“[Lamhong’s] son started welding the leaking gas cylinders by himself, but he did not have skills to do it so…gas could be there, so that could have caused the explosion,” he said on Monday. “He wanted to save money but it turned out to be a total loss.”
A Bad Omen
After the explosion, Lamhong said he had walked through the destruction, looking for the remains of his children. The father said he kept about 5 grams of the bones he found and the rest had been cremated and released into the river.
With his deceased family members and workers cremated, Lamhong, the building’s owner, said he now has to contend with the family’s debts and loss of property.
He estimated that the fire destroyed $200,000 worth of property, and he was also planning to compromise with the owner of the pet shop that was damaged in the explosion.
“We did not want this to happen, and we have also lost our family members, two children, and two workers,” he said.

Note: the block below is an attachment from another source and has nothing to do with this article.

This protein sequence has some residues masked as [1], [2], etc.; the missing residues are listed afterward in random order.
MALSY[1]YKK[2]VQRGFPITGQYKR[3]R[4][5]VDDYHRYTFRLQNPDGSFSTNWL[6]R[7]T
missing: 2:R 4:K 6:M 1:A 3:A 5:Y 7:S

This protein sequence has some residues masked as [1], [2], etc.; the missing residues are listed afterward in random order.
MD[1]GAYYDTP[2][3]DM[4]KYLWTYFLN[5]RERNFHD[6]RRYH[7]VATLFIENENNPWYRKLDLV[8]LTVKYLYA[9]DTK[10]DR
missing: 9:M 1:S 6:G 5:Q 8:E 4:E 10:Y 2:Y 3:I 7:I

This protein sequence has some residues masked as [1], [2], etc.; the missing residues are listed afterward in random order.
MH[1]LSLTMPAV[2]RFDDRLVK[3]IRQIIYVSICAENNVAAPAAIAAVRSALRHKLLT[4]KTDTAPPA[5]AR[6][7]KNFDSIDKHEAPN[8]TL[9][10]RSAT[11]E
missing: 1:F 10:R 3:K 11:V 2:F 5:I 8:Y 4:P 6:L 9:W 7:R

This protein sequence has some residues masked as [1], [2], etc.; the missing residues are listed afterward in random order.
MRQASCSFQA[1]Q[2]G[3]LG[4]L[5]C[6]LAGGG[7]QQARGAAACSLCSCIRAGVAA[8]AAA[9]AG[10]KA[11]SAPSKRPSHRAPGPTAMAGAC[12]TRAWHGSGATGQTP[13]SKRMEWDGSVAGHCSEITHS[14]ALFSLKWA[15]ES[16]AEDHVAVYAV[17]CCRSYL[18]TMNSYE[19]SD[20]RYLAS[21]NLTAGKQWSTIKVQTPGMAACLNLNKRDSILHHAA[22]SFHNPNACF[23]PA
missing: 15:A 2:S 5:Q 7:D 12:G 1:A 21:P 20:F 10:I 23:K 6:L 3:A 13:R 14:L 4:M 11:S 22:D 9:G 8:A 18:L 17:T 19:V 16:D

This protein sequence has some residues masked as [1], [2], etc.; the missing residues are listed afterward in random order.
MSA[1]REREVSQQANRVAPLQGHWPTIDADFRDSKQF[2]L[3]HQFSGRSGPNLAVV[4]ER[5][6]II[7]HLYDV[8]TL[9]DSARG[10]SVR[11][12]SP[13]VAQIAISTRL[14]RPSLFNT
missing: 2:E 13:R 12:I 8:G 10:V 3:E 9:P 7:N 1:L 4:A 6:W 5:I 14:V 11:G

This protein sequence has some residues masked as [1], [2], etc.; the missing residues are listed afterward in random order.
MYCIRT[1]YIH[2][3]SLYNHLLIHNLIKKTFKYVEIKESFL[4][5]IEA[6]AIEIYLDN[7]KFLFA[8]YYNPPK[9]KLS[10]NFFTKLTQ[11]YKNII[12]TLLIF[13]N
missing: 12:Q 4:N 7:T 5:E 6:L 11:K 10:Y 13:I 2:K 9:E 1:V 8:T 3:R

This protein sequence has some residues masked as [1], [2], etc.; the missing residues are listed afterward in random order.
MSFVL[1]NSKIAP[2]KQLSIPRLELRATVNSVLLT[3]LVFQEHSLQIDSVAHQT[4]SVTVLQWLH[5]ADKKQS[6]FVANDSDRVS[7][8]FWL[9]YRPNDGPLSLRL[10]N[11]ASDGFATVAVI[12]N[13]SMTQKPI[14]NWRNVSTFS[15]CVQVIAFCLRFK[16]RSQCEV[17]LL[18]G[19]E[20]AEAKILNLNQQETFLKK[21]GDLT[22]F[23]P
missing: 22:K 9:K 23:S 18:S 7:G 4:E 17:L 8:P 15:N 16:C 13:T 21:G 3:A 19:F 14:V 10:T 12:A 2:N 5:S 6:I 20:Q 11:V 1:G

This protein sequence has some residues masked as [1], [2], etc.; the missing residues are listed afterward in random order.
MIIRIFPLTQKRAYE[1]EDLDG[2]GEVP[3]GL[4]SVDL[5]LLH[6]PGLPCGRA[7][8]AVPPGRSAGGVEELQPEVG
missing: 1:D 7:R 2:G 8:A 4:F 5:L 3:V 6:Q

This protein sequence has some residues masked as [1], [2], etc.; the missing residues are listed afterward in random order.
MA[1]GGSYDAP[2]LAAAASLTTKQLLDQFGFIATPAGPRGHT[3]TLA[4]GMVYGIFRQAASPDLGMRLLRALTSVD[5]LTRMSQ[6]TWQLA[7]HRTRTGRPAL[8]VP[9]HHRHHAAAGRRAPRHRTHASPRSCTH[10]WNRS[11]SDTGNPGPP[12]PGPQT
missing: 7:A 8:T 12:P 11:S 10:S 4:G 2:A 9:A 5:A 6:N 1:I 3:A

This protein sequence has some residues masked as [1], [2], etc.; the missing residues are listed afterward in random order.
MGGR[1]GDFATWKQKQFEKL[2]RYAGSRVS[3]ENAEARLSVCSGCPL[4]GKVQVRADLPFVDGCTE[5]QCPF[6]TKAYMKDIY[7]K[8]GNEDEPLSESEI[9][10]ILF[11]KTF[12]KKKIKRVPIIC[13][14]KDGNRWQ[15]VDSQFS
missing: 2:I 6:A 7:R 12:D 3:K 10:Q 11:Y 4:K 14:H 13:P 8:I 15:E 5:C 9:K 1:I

Lamhong said the family recently borrowed $40,000 in loans, which they took out to cover business operations. But now the business is halted and they have no plans of resuming.
“What we have earned in our entire lives has been destroyed by this fire,” he said. “Plus, we are indebted to the banks to run this business.”
One or two days before he was shaken awake by his now-deceased daughter, Lamhong said his sleep was disturbed by a troubling dream. He said he dreamed that his home since 1991 was empty and family members who usually dwelled in the building were missing.
On reflection, he said he believed the dream was a bad omen, but when he first woke up from it, he was focused on the current reality of his business and debt.
“I did not pay attention to this because I only cared about doing business,” he said.